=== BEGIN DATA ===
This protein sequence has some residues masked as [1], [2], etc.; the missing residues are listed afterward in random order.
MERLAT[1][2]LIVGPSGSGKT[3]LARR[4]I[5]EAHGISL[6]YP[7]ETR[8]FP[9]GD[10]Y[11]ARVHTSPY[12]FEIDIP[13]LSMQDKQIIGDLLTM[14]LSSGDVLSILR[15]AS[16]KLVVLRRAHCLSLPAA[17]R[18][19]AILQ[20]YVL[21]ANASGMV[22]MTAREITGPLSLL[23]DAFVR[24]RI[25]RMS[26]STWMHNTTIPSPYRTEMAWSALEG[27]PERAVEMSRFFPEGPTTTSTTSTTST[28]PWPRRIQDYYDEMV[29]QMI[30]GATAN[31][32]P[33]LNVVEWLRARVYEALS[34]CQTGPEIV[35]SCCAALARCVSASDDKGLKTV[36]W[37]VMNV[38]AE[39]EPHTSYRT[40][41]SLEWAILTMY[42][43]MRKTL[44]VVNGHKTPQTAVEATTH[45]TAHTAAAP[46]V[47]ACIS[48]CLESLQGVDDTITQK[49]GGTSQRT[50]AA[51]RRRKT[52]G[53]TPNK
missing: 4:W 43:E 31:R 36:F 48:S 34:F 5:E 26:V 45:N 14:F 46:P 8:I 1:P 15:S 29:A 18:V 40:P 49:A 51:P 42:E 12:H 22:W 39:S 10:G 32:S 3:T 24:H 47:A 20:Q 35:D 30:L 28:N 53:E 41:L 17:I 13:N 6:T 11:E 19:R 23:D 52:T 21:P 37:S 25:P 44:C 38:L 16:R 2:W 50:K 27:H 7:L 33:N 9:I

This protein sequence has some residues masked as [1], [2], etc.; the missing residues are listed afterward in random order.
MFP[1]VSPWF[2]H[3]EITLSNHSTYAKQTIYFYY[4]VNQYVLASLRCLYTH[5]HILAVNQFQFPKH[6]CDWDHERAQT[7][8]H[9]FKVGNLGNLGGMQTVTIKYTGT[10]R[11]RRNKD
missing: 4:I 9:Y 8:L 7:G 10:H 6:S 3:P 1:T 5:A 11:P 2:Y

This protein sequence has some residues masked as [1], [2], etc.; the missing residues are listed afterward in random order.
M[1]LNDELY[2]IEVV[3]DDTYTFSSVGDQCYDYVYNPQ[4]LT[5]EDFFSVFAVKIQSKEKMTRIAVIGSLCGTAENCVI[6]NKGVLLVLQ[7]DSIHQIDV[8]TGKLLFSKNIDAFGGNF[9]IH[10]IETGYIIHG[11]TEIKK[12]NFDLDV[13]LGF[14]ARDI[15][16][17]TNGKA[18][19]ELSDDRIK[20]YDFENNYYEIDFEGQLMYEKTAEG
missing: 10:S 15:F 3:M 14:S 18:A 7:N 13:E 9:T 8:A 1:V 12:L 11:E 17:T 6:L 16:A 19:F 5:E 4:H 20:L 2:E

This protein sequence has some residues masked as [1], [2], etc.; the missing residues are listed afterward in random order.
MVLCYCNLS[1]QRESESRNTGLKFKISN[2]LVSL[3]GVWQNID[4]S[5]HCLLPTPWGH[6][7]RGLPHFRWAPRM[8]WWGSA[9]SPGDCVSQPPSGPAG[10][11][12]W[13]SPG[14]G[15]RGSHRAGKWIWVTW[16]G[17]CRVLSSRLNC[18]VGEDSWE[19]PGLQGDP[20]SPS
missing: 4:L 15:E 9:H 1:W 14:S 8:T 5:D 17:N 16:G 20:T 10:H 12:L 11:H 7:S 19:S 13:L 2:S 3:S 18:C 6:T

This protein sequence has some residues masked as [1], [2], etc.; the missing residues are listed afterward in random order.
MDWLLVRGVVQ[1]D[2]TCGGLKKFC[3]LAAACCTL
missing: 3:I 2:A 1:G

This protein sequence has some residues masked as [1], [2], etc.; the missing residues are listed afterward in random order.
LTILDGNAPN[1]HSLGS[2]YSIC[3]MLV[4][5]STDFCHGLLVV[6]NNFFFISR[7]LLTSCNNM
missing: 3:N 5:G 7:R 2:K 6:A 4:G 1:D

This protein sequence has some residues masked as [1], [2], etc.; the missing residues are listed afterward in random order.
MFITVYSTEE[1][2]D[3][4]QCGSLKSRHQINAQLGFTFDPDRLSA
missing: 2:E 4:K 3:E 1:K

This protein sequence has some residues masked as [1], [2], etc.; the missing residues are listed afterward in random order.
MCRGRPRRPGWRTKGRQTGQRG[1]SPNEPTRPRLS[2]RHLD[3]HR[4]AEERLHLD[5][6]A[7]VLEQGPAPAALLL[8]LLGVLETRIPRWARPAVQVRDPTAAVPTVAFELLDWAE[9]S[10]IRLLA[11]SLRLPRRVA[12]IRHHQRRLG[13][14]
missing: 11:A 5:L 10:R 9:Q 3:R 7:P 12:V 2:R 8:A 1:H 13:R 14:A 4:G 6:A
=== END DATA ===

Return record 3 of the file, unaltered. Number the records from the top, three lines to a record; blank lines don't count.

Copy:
This protein sequence has some residues masked as [1], [2], etc.; the missing residues are listed afterward in random order.
M[1]LNDELY[2]IEVV[3]DDTYTFSSVGDQCYDYVYNPQ[4]LT[5]EDFFSVFAVKIQSKEKMTRIAVIGSLCGTAENCVI[6]NKGVLLVLQ[7]DSIHQIDV[8]TGKLLFSKNIDAFGGNF[9]IH[10]IETGYIIHG[11]TEIKK[12]NFDLDV[13]LGF[14]ARDI[15][16][17]TNGKA[18][19]ELSDDRIK[20]YDFENNYYEIDFEGQLMYEKTAEG
missing: 10:S 15:F 3:M 14:S 18:A 7:N 13:E 9:T 8:A 1:V 12:L 11:E 17:T 6:L 16:A 19:F 5:E 4:H 20:L 2:E